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[Python-Dev] PEP 576bis discussion


By lack of a better name, I'm using the name PEP 576bis to refer to
https://github.com/markshannon/peps/blob/new-calling-convention/pep-9999.rst 
(This is why this should get a PEP number soon, even if the PEP is not 
completely done yet).

On 2019-03-27 14:50, Petr Viktorin wrote:
> The pre-PEP is simpler then PEP 580, because it solves simpler issues.
> I'll need to confirm that it won't paint us into a corner -- that
> there's a way to address all the issues in PEP 579 in the future.

One potential issue is calling bound methods (in the duck typing sense) 
when the LOAD_METHOD optimization is *not* used. This would happen for 
example when storing a bound method object somewhere and then calling it 
(possibly repeatedly). Perhaps that's not a very common thing and we 
should just live with that. However, since __self__ is part of the PEP 
580 protocol, it allows calling a bound method object without any 
performance penalty compared to calling the underlying function directly.

Similarly, a follow-up of PEP 580 could allow zero-overhead calling of 
static/class methods (I didn't put this in PEP 580 because it's already 
too long).

> As far as I can see, PEP 580 claims not much improvement in CPython,
> but rather large improvements for extensions (Mistune with Cython).

Cython is indeed the main reason for PEP 580.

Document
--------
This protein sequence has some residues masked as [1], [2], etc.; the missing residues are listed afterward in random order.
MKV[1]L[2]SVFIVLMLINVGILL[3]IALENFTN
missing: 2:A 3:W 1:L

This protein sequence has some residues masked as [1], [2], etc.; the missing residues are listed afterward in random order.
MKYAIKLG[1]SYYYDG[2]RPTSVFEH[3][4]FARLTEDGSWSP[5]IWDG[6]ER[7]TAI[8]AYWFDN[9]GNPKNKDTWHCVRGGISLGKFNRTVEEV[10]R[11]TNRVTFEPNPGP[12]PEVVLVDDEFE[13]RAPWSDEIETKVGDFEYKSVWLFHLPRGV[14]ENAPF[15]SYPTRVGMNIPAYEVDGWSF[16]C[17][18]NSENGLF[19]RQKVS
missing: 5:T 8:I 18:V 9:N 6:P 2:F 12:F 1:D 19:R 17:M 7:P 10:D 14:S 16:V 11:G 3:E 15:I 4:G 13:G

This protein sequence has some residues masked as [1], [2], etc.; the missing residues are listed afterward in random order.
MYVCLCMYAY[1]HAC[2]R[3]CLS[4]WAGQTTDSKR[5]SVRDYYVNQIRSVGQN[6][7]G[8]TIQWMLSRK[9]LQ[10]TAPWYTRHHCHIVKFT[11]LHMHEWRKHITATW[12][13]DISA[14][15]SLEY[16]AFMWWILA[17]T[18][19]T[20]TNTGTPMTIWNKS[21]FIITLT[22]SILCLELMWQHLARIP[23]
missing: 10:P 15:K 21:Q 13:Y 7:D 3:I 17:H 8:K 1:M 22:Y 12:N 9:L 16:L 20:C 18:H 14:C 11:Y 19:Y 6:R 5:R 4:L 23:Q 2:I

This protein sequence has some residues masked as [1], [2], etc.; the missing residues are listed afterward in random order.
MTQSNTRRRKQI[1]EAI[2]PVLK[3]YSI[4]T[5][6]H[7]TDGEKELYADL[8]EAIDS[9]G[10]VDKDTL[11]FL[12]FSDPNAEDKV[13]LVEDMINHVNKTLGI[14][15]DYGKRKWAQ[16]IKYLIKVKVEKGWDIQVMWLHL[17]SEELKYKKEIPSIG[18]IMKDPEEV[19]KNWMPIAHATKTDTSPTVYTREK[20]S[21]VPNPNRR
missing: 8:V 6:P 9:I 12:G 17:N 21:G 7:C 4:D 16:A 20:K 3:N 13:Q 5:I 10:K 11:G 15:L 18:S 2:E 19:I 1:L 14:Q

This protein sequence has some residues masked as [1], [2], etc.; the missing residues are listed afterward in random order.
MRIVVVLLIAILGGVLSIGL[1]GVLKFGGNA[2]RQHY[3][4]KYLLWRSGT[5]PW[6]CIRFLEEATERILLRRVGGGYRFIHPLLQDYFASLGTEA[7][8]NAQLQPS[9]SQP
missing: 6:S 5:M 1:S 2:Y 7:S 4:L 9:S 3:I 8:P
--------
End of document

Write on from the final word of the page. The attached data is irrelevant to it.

> The pre-PEP has a complication around offsetting arguments by 1 to
> allow bound methods forward calls cheaply.

I honestly don't understand what this "offset by one" means or why it's 
useful. It should be better explained in the PEP.

> The pre-PEP's "any third-party class implementing the new call
> interface will not be usable as a base class" looks quite limiting.

I agree, this is pretty bad. However, I don't think that there is a need 
for this limitation. PEP 580 solves this by only inheriting the 
Py_TPFLAGS_HAVE_CCALL flag in specific cases. PEP 576bis could do 
something similar.

Finally, I don't agree with this sentence from PEP 576bis: PEP 580 is 
specifically targetted at function-like objects, and doesn't support 
other callables like classes, partial functions, or proxies.

It's true that classes are not supported (and I wonder how PEP 576bis 
deals with that, it would be good to explain that more explicitly) but 
other callables are not a problem.


Jeroen.